By seven wickets, Pakistan defeated New Zealand. There is very little that either side can do to stop Fakhar Zaman from having days like these. He also has days like these with frightening regularity, which is what makes him so special. Pakistan’s premier ODI opener blitzed New Zealand with an unbeaten 180 off 144 balls, which was his third consecutive ODI century.
His team was able to cruise to their second-highest chase in the format thanks to this, taking down New Zealand’s 336-run total with almost two overs remaining and seven wickets. The chase was built on a 135-run partnership with Babar Azam, who scored 65 runs, and a devastating counter-attacking partnership with Mohammad Rizwan that blew New Zealand out of the game.
Even though New Zealand had performed significantly better than in the first ODI, this match felt like a repeat. Daryl Mitchell scored 100, and New Zealand put themselves in a position for a colossal aggregate. Even though they scored 336 runs more than they did in the first ODI, the hosts were able to gain some momentum at the end thanks to Pakistan’s tight final three overs.
Yet again and Pakistan started the pursuit brilliantly, however, Matt Henry struck to eliminate Imam-ul-Haq in the last over of the powerplay; However, the hosts kept winning by more than seven runs per over. Coming in at No. 3, Babar had a rough start to the innings, scoring just 16 runs in 25 balls. In this way, the onus fell on Fakhar to guarantee Pakistan stayed on top of the asking rate, a weight he fulfilled easily.
The genuine speed increase came in the 21st over when he sent off Ish Sodhi for 17, speeding along to his 10th ODI hundred. He had raised three figures in 83 balls, before sending off Rachin Ravindra for a gigantic six over midwicket, as at this point Pakistan was murmuring. With two boundaries against Henry Shipley, Babar had also rediscovered his touch, and he was on his way to another fifty years.
Until Babar’s unforced error gave New Zealand the lead, they couldn’t break through the bowling changes. He had talked Sodhi for a six and a four in the 30th over before a main edge saw the ball fly up to Chad Bowes at short cover.
When debutant Abdullah Shafique was forced off by Shipley, the visitors had a glimmer of hope, but Rizwan responded with another strong hit in the counterattack. It started with a glorious cover drive off the primary ball and went on with a similar tastefulness. As both experienced batters tore chunks out of the bowlers, particularly the inexperienced Ravindra, Fakhar felt a lot less pressure. Pakistan prevailed, in the end, thanks to Fakhar’s 150 runs and Rizwan’s half-century off the penultimate ball he faced.
Mitchell’s second consecutive hundred in the series had helped New Zealand reach a formidable total of 336 earlier. The foundation of New Zealand’s largest ODI total in Pakistan was a 183-run partnership with his captain Tom Latham for the third wicket. Latham’s 98 runs off 85 balls ensured that his partner had plenty of support at the other end.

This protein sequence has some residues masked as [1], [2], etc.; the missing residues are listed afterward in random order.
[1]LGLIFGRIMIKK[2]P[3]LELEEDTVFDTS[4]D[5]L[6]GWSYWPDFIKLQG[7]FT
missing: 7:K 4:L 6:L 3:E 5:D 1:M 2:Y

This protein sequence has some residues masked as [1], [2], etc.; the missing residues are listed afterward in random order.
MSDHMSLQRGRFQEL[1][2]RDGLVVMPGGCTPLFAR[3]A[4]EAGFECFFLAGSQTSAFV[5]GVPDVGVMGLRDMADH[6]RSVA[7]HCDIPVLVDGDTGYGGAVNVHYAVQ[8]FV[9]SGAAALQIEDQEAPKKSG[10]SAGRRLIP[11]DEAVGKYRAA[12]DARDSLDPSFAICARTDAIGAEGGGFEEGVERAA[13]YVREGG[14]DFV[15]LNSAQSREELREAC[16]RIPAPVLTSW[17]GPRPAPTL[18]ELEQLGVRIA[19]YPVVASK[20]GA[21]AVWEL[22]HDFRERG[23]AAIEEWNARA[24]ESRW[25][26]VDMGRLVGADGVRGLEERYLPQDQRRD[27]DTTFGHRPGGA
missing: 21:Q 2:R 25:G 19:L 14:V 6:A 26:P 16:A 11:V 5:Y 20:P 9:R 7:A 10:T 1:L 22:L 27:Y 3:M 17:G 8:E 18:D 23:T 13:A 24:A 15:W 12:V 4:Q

There would be less of a pause at the end this time, in contrast to the first ODI, where Pakistan’s solid bowling caused New Zealand to rapidly fall behind in the final ten overs. New Zealand turned through the pinion wheels in the last couple of overs to squeeze home the upside of the prevailing position they had worked themselves into by ravaging 98 runs in the last ten overs, with their innings highlighting Mitchell’s profession-best 129 off 119 balls.
While New Zealand made a more urgent start than they did on Thursday, Pakistan had won the toss and decided to field first. Haris Rauf struck to remove Will Young early. However, aside from Naseem Shah, no pace bowler was spared because of his accuracy and menace. Ihsanullah, who was making his debut, was hit the hardest by the third-wicket partnership. Mitchell hit Rauf for fours and sixes in the 17th over, bringing up the side’s 100, and Rauf was not spared either.
Haris struck again after Bowes arrived at his lady fifty, however, it united the characterizing stand of the innings when Latham and Mitchell got together. On Thursday, Latham struggled with strokeplay, but he had no such issues on the day, getting off to a quick start and effectively exploiting the spinners. New Zealand’s platform was being built beautifully, and Mitchell had an unflappable appearance.
In a thrilling second ODI match between Pakistan and New Zealand, Fakhar Zaman’s brilliant unbeaten 180 helped Pakistan secure a seven-wicket win over New Zealand. It was Zaman’s third successive ODI century, and he put on a 135-run partnership with Babar Azam and a devastating partnership with Mohammad Rizwan to take the game away from New Zealand. Despite Daryl Mitchell’s century and Tom Latham’s 98, New Zealand’s total of 336 was not enough as Pakistan chased down the target with ease.
The match saw some impressive batting performances from both sides, but it was Fakhar Zaman who stole the show with his brilliant knock. His ability to score big runs with frightening regularity makes him a special player and a key asset for Pakistan’s ODI team. Babar Azam and Mohammad Rizwan also played crucial roles in the chase, with their counterattacking knocks ensuring that Pakistan never lost their momentum.
New Zealand will be disappointed with the result, despite putting up a formidable total on the board. Mitchell’s second successive century and Latham’s aggressive batting gave New Zealand a strong foundation, but they could not capitalize on it in the final overs. In the end, Pakistan’s bowlers were able to restrict New Zealand’s total to a manageable target, which their batsmen chased down with ease.
Overall, it was an excellent performance by Pakistan, and they will be delighted with their win. Both teams played very well its a hard luck for new zealand to lose this match. On May 3 both teams will play their next match.